What verb would you spontaneously use when speaking about what you do to a turkey or any other bird, really, it's just that turkey seemed to be a seasonal topic right now when you put it into an oven in order to cook it? Do you bake it or do you roast it?

Isabelle Cecchini
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Isabelle Cecchini typed thus:
What verb would you spontaneously use when speaking about what you do to a turkey or any other bird, really, ... you put it into an oven in order to cook it? Do you bake it or do you roast it?

(UK answer): "cook". If it's a whole bird, there's only one choice in most houses, which is to shove it into the oven.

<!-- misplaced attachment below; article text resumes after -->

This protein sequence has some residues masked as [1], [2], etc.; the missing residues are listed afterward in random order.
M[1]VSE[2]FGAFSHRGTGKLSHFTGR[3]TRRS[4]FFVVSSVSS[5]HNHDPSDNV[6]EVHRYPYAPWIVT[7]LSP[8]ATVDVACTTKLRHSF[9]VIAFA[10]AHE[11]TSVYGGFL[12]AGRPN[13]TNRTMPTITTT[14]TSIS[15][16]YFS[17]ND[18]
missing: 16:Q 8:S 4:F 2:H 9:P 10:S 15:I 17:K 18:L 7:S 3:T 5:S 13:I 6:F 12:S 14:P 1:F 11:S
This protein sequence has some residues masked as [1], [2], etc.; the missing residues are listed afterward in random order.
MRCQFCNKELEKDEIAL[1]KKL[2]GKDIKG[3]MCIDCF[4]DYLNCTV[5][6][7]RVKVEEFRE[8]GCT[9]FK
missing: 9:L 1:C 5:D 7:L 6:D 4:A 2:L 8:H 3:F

If pressed, nearly everybody would say it was "roast", although we here know perfectly well that it's actually "baked". But nobody says they are going to eat baked turkey, baked chicken or baked lamb. You can have baked ham, but I don't know how this might differ from roast ham.
Real roasting requires direct heat and the juices being retained, usually by turning. There are no facilities for roasting in modern houses.
We have both baked potatoes (baked whole in their skins) and roast potatoes (cooked in fat in a tray).

David
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Isabelle Cecchini typed thus:

What verb would you spontaneously use when speaking about what ... it? Do you bake it or do you roast it?